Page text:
The age at which you file for Social Security could impact how much money you collect from the program on an ongoing basis in retirement. Though your benefits themselves are calculated based on your highest-paid 35 years on the job, you're only entitled to your full monthly benefit once you reach full retirement age, or FRA. That age is 66, 67, or somewhere in between, depending on your year of birth.

That said, you actually get an eight-year window to sign up for benefits that kicks off at age 62 and ends at age 70. Filing after FRA will boost your benefits for life, but filing early will have the opposite effect -- you'll face a reduction in benefits. Of course, the upside of filing early is that you'll get your money sooner, which is why many seniors ultimately go this route. But before you make the decision to file for benefits ahead of FRA, consider the following ramifications.

Older man in cap holding tablet outdoors


1. You could cut your benefits by up to 30%

Your Social Security benefits are reduced for each month you file ahead of FRA, but if you're planning to file early, your worst-case scenario is a 30% reduction all-in. This would come into play if your FRA is 67 and you file at the earliest possible age of 62. If you're eager to get your money before FRA but are afraid to take such a tremendous hit on your benefits, you can always compromise and file somewhere in the middle of that window. For example, if you were to file at 65 with an FRA of 67, you'd lose just 13.3% of your benefits rather than slash them by 30%.

2. You could have benefits withheld if you're still working

The Social Security Administration (SSA) will allow you to work and collect benefits at the same time. Once you reach FRA, you can earn as much as you'd like and still receive your monthly benefits in full. But if you're planning to file before FRA and continue working, you could see some of your benefits withheld if your earnings exceed a certain limit. That limit changes from year to year, but for 2019, it's $17,640. From there, you'll have $1 in benefits withheld per $2 of earnings. If you're reaching FRA this year, you can earn up to $46,920 without impacting your benefits. After that, you'll lose $1 in Social Security for every $3 in income.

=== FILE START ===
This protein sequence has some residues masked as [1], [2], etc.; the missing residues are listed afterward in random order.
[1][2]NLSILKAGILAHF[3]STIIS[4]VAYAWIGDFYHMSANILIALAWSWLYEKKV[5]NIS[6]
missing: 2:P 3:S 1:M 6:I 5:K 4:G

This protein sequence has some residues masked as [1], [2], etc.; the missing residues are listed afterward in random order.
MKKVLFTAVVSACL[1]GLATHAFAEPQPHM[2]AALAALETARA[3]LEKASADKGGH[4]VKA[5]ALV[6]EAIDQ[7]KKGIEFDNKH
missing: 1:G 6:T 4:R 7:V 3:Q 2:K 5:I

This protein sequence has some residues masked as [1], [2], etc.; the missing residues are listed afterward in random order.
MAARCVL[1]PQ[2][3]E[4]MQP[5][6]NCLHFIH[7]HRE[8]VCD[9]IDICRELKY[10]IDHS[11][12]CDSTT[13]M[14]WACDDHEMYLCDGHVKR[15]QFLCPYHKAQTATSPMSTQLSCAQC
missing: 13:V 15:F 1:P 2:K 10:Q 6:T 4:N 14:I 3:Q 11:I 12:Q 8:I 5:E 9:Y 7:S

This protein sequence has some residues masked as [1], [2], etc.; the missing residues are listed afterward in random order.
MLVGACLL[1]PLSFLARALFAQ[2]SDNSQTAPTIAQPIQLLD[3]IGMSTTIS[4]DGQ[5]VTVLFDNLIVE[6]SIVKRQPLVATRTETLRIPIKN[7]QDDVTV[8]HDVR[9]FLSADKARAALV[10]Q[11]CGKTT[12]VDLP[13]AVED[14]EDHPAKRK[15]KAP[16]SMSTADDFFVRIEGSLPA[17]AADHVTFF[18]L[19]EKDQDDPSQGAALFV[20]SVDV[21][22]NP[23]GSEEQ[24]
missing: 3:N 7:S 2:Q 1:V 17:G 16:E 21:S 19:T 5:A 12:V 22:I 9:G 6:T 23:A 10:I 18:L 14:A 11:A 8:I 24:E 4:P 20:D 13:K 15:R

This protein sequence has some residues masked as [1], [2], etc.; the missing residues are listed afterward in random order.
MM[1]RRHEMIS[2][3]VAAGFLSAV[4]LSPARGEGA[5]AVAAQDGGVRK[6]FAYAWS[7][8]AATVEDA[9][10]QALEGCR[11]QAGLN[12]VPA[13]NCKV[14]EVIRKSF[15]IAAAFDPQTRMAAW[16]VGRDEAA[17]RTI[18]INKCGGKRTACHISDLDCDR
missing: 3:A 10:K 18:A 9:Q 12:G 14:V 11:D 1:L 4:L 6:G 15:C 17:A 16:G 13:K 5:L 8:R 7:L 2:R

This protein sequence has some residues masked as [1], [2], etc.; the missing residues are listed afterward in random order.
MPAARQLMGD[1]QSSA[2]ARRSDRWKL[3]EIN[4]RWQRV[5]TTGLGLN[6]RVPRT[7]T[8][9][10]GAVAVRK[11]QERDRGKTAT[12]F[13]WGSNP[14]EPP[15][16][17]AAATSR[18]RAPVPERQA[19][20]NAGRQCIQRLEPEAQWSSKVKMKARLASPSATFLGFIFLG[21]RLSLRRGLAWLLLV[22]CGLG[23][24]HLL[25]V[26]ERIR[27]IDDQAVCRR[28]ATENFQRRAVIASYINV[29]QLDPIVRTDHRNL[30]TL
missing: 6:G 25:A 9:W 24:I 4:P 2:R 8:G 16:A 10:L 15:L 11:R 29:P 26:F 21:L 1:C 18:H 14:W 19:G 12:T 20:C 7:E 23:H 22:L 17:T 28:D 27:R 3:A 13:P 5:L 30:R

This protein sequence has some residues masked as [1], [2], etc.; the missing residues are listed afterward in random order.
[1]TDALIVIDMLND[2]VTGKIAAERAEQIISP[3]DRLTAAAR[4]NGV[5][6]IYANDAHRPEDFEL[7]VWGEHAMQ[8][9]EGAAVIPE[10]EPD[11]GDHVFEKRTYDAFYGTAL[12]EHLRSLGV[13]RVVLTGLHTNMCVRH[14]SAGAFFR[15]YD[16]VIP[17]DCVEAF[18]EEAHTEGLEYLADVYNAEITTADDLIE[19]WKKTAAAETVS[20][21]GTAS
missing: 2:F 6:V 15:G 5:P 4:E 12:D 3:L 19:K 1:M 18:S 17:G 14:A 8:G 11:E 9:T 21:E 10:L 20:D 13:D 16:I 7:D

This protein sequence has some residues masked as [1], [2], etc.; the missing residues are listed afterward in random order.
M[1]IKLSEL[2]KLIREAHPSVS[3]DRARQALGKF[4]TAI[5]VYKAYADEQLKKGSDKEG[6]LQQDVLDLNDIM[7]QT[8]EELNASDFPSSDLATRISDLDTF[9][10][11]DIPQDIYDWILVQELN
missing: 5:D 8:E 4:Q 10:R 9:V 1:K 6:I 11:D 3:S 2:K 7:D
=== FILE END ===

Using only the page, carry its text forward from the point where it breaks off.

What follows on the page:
Now the good news is that the money you have withheld won't be lost permanently; it'll be added back into your benefits once you reach FRA. But the reduction in benefits you'll face by filing early will remain in effect, even once FRA kicks in.

3. You can undo your benefit claim -- if you act quickly enough

Many people claim Social Security early, only to be sorry for it afterward. If you decide to file early because you have a pressing need for money, but that situation resolves itself shortly after the fact, there is the option to undo your application and start over with a new filing at a later point in time. To do so, however, you must withdraw your application within a year and also repay the SSA every dollar in benefits you collected. For many seniors, meeting that second requirement is easier said than done, but if you're thinking of filing early, you should know that undoing your benefits is at least on the table.

Though claiming Social Security early isn't always a bad idea, there are consequences involved that you'll need to consider. Keep these points in mind when making your decision so you don't regret it after the fact.